Not just warehouses: Amazon pulls back on office towers, too.

Dive Brief:

  • Amazon has paused construction on five office towers in Bellevue, Washington, and will hold off on plans for a sixth, following the announcement of a pullback in its warehouse development pipeline earlier this year, the company confirmed Friday.
  • Earlier, Mike Kuntz, executive vice president at Turner Construction, the largest contractor in the country, confirmed to Construction Dive the e-commerce giant directed it to hold off on interior work at 555 Tower in Bellevue. 
  • In a statement, Amazon said changing work habits since the pandemic caused it to reassess its office plans.”The pandemic has significantly changed the way people work,” the company said. “It’s early days and like many companies, we’re still learning how these new habits may impact our office footprint.”

Dive Insight:

Amazon said it would finish the exterior and shells of the following towers, as well as common areas, lobby floors and retail space, before pausing further construction:

  • 555Tower, at 555 108th Street, a 42-story, 1 million-square-foot project being built by Vulcan Real Estate and leasing to Amazon. The company says it will complete the lower working floors through the 19th floor.
  • The Artise, a 600,000-square-foot, 25 story building. 
  • Towers 2 and 3 at West Main, a three-building, half-block project developed by Vulcan Real Estate.
  • The 43-story Tower 1 at Bellevue 600, the core of Amazon’s Bellevue office projects. 

Amazon said it is putting a hold on building a second tower at Bellevue 600 for the time being. The firm said move doesn’t affect its plans to bring more than 25,000 jobs to the city.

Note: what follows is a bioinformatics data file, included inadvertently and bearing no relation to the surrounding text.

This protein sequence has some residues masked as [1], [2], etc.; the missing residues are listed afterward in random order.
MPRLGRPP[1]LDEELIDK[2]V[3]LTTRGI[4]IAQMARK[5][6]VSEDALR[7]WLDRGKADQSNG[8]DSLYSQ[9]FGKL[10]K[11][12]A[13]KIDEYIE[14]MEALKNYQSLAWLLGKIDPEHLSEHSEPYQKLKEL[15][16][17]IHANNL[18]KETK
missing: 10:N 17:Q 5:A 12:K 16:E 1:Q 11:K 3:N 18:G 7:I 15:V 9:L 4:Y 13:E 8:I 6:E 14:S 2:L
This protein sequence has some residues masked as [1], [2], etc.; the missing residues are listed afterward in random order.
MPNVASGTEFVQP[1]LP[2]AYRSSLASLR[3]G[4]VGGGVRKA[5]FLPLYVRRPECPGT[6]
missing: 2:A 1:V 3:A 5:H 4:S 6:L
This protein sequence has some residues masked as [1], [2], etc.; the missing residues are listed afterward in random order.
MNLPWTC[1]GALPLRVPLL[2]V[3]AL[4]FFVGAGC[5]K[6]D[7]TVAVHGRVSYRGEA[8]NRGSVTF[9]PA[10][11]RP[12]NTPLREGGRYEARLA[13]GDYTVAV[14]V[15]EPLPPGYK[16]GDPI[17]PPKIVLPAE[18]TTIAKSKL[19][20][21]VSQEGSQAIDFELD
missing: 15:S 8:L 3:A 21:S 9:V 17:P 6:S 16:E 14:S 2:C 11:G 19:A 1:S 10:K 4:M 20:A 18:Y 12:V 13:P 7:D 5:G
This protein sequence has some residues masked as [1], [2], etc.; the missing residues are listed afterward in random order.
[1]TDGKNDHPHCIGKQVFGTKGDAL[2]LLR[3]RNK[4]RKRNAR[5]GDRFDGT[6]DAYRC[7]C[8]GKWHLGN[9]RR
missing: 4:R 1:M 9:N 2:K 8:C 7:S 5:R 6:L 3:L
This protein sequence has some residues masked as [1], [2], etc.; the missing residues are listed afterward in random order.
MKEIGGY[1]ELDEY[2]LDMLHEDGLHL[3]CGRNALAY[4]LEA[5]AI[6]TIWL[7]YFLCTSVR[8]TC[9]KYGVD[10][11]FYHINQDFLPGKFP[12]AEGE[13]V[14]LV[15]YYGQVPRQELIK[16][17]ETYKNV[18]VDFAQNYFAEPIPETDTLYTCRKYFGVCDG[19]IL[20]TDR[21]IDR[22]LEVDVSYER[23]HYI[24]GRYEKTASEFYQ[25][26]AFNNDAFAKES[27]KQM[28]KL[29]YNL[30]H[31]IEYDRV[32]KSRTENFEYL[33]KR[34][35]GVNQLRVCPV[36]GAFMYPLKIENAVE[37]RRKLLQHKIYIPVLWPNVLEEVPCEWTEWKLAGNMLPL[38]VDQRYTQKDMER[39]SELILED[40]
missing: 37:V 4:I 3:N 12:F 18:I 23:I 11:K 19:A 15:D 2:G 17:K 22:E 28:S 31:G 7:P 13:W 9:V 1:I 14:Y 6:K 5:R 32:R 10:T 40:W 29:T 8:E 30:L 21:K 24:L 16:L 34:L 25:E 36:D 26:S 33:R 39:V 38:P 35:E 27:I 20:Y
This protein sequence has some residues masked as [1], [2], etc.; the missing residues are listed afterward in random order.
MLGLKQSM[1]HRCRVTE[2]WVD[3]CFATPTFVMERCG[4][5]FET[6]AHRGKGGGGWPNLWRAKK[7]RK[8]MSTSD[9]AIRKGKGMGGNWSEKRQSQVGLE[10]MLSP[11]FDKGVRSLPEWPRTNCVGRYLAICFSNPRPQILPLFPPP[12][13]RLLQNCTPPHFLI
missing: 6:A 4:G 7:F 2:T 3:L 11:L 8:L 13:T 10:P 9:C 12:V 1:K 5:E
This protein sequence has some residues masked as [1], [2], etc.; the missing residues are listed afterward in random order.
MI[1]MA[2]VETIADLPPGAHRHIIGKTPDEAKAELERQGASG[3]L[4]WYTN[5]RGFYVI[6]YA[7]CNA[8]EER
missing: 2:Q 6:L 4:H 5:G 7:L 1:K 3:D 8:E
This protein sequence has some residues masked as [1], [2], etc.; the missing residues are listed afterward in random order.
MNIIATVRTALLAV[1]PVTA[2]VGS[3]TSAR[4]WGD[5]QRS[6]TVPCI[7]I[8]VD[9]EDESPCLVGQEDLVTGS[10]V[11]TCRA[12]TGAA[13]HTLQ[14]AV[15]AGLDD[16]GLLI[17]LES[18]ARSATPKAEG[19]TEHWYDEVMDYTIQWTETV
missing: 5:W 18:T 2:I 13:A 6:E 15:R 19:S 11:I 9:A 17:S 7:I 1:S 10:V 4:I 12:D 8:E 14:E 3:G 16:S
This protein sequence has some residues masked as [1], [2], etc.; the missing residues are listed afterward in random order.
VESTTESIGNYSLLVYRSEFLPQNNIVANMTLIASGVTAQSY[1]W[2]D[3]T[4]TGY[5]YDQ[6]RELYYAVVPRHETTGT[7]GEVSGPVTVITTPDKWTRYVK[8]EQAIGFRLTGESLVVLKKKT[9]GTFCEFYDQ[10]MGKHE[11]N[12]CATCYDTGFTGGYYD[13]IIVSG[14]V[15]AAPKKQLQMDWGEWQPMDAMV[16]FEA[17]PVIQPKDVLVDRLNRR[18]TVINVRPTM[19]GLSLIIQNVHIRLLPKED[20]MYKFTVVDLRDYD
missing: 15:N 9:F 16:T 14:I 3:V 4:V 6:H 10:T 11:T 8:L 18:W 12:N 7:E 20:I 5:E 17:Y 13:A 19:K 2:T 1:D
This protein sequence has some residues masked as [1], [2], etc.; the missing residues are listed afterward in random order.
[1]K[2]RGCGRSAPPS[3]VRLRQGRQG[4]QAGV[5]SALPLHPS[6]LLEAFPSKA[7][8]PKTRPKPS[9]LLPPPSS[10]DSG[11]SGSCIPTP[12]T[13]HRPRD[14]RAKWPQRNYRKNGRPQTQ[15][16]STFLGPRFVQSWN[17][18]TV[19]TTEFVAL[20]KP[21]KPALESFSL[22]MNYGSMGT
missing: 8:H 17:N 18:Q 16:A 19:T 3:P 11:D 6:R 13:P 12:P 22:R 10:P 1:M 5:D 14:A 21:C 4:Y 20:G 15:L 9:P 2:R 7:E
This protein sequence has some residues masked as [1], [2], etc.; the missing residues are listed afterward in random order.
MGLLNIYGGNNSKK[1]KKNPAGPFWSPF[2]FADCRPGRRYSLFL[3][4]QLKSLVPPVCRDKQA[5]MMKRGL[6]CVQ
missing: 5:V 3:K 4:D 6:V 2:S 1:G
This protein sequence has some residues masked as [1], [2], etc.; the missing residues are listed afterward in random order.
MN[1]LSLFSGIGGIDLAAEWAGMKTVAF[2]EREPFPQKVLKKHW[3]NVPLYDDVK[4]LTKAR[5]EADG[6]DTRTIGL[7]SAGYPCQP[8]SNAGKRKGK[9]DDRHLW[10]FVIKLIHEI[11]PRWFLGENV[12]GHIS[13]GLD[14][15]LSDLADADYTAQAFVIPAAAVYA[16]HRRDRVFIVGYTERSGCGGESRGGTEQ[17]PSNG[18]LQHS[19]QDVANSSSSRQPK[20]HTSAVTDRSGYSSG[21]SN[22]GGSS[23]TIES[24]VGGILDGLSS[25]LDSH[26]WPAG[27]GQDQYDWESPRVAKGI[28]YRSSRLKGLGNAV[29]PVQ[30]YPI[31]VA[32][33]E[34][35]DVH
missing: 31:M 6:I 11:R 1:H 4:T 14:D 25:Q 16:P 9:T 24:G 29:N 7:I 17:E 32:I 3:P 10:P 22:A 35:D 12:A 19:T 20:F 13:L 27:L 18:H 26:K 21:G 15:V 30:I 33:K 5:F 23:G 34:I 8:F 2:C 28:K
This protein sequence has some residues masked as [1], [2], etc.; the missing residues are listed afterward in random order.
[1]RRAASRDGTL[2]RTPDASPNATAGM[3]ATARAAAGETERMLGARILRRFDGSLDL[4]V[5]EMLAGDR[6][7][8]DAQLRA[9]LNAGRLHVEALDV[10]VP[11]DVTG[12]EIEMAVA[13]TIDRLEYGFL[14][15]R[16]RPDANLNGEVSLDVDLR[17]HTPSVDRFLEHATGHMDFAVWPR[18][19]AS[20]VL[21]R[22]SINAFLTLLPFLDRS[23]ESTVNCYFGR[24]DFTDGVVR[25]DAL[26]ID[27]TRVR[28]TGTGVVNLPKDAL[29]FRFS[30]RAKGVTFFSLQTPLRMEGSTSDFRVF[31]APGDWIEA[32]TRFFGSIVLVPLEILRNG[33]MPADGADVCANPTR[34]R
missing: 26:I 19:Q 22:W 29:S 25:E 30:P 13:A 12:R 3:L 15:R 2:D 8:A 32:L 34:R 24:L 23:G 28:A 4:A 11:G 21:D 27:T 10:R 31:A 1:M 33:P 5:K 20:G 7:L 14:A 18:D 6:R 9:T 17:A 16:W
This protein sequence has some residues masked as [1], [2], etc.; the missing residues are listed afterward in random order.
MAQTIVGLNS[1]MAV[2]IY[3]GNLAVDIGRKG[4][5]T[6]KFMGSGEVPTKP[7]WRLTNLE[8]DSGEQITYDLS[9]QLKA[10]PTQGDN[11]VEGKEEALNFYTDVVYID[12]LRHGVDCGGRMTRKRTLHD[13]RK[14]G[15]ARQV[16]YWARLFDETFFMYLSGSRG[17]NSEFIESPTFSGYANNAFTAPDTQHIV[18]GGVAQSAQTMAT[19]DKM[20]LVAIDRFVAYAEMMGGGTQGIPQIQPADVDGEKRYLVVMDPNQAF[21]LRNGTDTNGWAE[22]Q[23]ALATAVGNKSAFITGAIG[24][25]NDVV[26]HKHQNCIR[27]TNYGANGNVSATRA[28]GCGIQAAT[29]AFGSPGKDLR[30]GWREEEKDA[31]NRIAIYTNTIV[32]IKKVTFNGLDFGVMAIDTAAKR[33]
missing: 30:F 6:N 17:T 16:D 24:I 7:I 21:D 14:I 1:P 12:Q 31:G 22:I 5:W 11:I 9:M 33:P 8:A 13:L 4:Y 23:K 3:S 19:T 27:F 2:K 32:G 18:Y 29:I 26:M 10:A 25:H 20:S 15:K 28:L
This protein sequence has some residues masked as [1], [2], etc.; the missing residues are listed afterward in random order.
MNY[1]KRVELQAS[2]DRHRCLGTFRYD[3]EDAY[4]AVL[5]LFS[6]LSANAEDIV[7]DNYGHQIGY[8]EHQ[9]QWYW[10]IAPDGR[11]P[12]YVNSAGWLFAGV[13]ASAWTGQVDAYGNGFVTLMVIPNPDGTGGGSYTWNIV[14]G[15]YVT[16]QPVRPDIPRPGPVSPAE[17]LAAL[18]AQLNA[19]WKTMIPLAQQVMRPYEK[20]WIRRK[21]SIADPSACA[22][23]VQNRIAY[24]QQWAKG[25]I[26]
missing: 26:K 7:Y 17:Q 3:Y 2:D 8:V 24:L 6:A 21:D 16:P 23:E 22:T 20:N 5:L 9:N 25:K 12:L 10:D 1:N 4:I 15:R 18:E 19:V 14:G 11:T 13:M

“Our offices are long-term investments and we want to make sure that we design them in a way that meets our employees’ needs in the future,” said John Schoettler, vice president of Amazon’s global real estate and facilities team. “As we continue to learn, we’re pausing construction to reevaluate the design of some of our projects in Bellevue.”

The company also delayed construction on its second office tower in Nashville, Tennessee, named Juno, in order to rethink spaces. The shell and core of the second tower is nearly finished, as well as the lobby, communal working areas and amenity spaces. The delay does not affect plans to create more than 5,000 jobs in Nashville, according to an Amazon spokesperson.

Amazon’s pullback of office development follows it hitting the brakes on warehouse expansion earlier this year. In May, it announced it would shed at least 10 million square feet of warehouse space due to slow growth and a weak profit outlook that it attributed to overbuilding.

Amazon has delayed or abandoned other projects recently, as well, including a distribution center in Sioux Falls, South Dakota, a warehouse in Huntley, Illinois and an airport cargo center in Newark, New Jersey.

The office pullback comes as the impacts of historic inflation have impacted Amazon’s core ecommerce business. Sales from its annual Prime Day, held this week, appeared to be limited to essentials and smaller purchases, sister site Retail Dive reported

But Turner’s Kuntz said the move may also be tied more directly to conditions in the office market in Bellevue. “I don’t look at that as a critical factor in weighing the entire [office] market across the country,” said Kuntz. “I look at them as an isolated spot where you were probably overbuilt to begin with.”

Amazon posted its slowest quarterly growth in years in April and signaled the slowdown may continue, according to its first quarter earnings.

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